Tanizaki takes as his starting point a passionless marriage to tell us about the changing mores of Osaka in the 1930s.
The marriage of Kaname and Misako has been in stasis for a while. Kaname has lost any physical feelings for his wife and has allowed - one might even say encouraged - her to take a lover while he pays for his pleasure elsewhere. This arrangement is deemed more `acceptable' in an era when divorce was frowned upon. With about 140 pages, this is a short tender tale which made me feel genuinely sad for this couple. Neither of them can bring themselves to make the break and, besides, they have a son to consider.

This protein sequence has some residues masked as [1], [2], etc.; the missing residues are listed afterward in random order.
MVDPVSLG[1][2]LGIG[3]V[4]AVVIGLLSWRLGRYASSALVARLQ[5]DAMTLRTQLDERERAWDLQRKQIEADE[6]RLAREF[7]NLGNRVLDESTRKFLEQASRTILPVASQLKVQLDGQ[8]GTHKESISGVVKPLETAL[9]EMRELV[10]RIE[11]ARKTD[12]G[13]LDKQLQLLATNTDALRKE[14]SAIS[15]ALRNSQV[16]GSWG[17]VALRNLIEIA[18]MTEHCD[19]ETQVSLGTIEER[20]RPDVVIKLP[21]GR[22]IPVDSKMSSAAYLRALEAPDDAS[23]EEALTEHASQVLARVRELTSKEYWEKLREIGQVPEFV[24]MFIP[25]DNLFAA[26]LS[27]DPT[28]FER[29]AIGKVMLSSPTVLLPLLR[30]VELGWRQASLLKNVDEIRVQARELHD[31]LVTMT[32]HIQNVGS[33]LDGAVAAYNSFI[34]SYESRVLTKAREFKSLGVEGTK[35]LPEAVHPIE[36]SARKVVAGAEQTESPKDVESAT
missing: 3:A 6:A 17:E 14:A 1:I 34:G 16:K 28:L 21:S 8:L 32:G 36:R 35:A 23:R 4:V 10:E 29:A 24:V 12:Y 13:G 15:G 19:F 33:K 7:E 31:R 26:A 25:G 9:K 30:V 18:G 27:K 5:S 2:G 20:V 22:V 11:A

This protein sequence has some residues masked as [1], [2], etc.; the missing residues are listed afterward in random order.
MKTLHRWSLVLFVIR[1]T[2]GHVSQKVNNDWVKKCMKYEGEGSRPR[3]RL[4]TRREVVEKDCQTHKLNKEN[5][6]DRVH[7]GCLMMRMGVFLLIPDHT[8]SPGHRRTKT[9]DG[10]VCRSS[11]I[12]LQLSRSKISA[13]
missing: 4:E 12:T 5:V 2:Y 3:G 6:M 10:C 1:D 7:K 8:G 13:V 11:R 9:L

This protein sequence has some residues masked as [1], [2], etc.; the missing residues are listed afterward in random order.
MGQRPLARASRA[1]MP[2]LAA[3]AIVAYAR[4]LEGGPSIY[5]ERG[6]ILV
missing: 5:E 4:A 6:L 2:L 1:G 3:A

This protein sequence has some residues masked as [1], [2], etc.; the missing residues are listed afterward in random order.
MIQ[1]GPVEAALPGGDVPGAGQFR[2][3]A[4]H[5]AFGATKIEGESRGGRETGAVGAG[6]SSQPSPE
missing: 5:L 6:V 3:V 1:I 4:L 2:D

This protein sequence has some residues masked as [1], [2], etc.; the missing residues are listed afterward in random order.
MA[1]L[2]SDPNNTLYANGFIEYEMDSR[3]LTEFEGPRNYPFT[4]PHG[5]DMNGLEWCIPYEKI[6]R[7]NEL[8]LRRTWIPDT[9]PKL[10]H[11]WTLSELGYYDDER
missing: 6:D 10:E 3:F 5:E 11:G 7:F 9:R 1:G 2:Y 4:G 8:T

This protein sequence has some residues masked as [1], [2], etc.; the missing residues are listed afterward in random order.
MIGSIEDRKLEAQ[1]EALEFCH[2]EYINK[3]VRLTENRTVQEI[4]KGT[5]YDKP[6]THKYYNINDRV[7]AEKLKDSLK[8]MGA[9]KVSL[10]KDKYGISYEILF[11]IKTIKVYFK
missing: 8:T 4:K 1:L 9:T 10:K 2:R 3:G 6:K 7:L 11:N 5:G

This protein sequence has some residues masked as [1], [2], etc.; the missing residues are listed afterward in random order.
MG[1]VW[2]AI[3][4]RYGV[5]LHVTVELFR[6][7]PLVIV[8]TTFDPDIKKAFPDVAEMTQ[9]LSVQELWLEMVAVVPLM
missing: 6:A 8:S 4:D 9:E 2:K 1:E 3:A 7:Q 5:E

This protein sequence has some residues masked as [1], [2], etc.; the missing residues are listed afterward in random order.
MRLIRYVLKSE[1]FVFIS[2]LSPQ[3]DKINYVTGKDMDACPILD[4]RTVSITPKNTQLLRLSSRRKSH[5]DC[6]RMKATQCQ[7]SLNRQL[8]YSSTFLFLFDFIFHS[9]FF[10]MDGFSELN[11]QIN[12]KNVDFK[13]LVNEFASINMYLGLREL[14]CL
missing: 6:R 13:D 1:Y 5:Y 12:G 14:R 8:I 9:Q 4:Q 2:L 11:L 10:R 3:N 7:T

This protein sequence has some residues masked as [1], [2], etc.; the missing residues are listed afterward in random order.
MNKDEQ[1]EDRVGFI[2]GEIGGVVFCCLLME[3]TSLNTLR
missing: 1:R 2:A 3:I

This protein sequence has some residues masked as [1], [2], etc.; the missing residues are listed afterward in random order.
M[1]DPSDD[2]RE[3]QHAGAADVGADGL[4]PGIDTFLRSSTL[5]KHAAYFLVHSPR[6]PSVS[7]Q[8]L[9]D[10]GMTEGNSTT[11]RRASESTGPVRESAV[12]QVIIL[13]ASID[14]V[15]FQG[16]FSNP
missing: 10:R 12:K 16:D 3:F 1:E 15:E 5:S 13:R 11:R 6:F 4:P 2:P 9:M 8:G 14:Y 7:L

Tanizaki uses the character of Kaname's father-in-law to instil in his son-in-law a sense of respect for the traditional Japanese customs which are in danger of dying out. Thus, the author manages to digress onto such arcane subjects as puppet theatre and the ways of geisha which, while interesting to an extent, tend to take the reader away from the main narrative. A little too much, perhaps, because the story presents us with an interesting moral dilemma which I found myself longing to get back to. Today, of course, couples counselling would help to resolve this couple's problem in no time! And so, in the time-honoured traditional Japanese way, does Kaname's father-in-law.
Tanizaki is also the author of The Makioka Sisters (Vintage Classics)
a truly memorable book and one of my all-time favourites. `Some Prefer Nettles' is not in the same league but nevertheless it is a thought-provoking read and, with sensitive direction, would make a wonderful film.